Hermeneutic and Buddhist Meditations
Edited By David W. Jardine, Christopher Gilham and Graham McCaffrey
Chapter Twenty-Eight: Morning Thoughts on Application
Morning Thoughts ON Application
DAVID W. JARDINE
The text…if it is to be understood properly—i.e., according to the claim it makes—must be understood at every moment, in every concrete situation, in a new and different way. Understanding here is always application. (Gadamer, 1989, p. 309)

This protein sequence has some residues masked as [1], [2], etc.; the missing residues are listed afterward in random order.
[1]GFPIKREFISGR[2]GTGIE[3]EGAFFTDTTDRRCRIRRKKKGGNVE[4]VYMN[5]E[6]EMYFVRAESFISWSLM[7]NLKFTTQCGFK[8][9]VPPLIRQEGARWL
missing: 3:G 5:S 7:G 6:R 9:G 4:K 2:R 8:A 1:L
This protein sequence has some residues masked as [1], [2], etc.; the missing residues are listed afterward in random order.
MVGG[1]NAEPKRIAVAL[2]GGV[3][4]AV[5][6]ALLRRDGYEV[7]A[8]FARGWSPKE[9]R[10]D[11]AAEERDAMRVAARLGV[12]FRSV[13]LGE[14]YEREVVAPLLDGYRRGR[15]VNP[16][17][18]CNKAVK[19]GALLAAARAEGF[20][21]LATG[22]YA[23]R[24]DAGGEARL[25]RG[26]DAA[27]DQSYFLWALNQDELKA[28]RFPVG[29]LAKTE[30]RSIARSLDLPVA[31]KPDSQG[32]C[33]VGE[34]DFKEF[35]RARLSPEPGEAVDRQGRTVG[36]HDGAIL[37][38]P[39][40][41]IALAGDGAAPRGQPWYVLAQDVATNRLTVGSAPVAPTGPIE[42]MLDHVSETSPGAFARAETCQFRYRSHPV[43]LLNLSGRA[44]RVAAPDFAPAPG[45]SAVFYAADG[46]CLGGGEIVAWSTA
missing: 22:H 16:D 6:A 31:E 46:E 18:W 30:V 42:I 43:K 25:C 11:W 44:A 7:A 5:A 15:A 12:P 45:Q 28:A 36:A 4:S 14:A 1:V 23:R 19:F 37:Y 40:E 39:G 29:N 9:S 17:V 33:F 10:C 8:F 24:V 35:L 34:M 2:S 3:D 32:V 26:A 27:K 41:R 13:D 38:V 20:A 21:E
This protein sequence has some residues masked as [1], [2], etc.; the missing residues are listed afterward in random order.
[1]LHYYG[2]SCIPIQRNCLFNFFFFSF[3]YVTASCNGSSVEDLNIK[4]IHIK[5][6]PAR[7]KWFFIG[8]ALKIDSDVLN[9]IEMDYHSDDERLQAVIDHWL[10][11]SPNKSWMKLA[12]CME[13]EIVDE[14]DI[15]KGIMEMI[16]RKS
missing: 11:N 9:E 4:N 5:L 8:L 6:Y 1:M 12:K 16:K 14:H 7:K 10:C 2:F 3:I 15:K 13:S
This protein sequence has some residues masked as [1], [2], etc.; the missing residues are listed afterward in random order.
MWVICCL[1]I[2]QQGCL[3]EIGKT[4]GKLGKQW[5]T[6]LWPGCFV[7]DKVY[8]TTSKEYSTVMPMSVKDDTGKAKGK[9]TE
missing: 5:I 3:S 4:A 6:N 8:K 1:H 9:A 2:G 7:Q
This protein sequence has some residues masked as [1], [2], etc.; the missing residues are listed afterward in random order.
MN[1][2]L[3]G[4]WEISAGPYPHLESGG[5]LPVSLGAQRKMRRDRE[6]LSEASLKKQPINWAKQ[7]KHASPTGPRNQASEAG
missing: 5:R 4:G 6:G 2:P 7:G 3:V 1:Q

Below is an amazing passage in light of Gadamer’s thoughts on application and how interpretation makes little sense “in general.” Its character only starts to appear once it is applied to a topic, a case, a locale, an instance. Only in the face of the specific resistances and demands that the case brings, is interpretation able to “work.” The individual case is thus “fecund,” not only in the sense that its new arrival demands that what has been previously established open itself up to the arriving sense of potency and possibility and demand that the new case brings (thus demonstrating the deep and unavoidable impermanence of such establishments). It is also fecund in the sense that facing and working through such moments of arrival, again and again, is how getting “good” at interpretation happens—it is fecund in relation to my ability to work interpretively. That is why it is always I, myself, who must take this venture. It is also why understanding a hermeneutic study requires precisely such a venture from readers.
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